I can’t remember the first horror film I watched, but I remember I did watch a lot of them when I was younger. My mother seemed to enjoy them back then – my parents were okay with me watching them, they didn’t think I’d be able to sit through them. But I did. I kept watching them. I remember the Sci-Fi channel used to have this horror segment at night called Sci-Fright. It showed a bunch of horror b-movies around midnight, the kind were nothing really happened until Bam! scary scene. One memorable scene was a woman who turned to the camera with red eyes. The whole eyeball, red. It terrified me. Even when we got Michael Jackson’s Thriller on VHS, the music video and the making-of. It was fun because I liked Michael Jackson but when he turned into a werewolf, I couldn’t cope. I hid behind a pillow, my hands shaking over my ears so I couldn’t hear. I felt marginally better when he was a dancing zombie, but again at the end with the yellow cat’s eyes, I was terrified. But there was something about watching those things that made me want to watch them still.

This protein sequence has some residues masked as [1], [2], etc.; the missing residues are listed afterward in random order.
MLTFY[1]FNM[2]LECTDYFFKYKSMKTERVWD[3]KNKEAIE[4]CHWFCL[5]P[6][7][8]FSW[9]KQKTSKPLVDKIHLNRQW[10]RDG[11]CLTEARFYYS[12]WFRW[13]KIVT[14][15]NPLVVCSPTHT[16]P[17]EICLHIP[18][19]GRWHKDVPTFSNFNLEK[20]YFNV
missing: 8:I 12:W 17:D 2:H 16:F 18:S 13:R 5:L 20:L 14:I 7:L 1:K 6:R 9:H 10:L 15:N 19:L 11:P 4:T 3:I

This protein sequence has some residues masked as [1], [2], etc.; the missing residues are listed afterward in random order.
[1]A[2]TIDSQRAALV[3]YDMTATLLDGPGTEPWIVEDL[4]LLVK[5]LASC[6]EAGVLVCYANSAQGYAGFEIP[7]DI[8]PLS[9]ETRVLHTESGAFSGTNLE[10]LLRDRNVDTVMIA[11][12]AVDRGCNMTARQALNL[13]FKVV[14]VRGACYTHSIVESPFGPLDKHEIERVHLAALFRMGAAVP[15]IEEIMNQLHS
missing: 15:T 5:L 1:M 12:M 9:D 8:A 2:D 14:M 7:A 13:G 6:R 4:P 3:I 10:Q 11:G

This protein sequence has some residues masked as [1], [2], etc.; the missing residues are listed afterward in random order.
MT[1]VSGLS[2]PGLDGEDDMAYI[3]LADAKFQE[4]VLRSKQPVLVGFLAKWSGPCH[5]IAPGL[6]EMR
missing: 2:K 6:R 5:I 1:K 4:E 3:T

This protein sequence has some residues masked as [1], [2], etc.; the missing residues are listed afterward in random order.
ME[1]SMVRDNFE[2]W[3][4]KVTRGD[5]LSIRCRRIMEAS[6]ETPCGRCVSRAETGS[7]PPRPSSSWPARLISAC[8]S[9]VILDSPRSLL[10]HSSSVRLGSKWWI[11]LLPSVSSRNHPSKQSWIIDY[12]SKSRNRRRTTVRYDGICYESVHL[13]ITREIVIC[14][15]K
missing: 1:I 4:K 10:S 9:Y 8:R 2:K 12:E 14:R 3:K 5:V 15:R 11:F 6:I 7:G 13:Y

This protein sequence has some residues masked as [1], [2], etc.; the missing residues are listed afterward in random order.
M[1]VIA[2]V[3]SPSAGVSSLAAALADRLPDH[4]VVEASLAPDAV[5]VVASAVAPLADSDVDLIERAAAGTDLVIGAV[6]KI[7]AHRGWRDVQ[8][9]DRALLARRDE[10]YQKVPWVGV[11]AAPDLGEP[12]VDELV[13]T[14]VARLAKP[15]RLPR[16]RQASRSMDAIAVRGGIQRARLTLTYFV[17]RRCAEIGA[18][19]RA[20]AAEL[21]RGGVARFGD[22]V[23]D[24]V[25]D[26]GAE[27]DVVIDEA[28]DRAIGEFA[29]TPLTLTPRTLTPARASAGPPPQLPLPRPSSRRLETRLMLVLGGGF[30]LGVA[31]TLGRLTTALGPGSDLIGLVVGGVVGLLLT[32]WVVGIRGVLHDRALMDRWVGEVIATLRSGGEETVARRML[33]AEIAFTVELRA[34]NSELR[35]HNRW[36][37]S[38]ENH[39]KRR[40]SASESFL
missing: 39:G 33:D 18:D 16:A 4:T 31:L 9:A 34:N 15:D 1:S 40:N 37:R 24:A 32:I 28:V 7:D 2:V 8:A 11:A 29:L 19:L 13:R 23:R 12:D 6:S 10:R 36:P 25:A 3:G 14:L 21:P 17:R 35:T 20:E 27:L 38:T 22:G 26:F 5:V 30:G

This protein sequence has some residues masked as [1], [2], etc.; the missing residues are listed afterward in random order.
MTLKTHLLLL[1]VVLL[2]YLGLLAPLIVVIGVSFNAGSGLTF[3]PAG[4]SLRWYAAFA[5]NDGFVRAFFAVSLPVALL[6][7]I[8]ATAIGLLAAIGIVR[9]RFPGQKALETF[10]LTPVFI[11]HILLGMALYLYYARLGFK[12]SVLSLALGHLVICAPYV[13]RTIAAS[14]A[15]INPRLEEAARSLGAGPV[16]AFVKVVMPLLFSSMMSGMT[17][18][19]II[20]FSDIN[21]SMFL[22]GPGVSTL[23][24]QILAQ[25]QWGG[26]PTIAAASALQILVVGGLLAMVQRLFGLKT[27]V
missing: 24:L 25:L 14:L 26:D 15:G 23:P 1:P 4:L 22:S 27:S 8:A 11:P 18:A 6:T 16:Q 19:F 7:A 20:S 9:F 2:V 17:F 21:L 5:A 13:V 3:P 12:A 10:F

In an article on Psychology Today, according to a 2004 paper in the Journal of Media Psychology by Dr. Glenn Walters, the three main factors which make a good horror film are tension, relevance, and unrealism. Which is to say the suspense, shock and gore would provide good tension mixed with how it’s relevant to us as viewers, or people. And what is unreal is that which we do not normally experience in everyday life.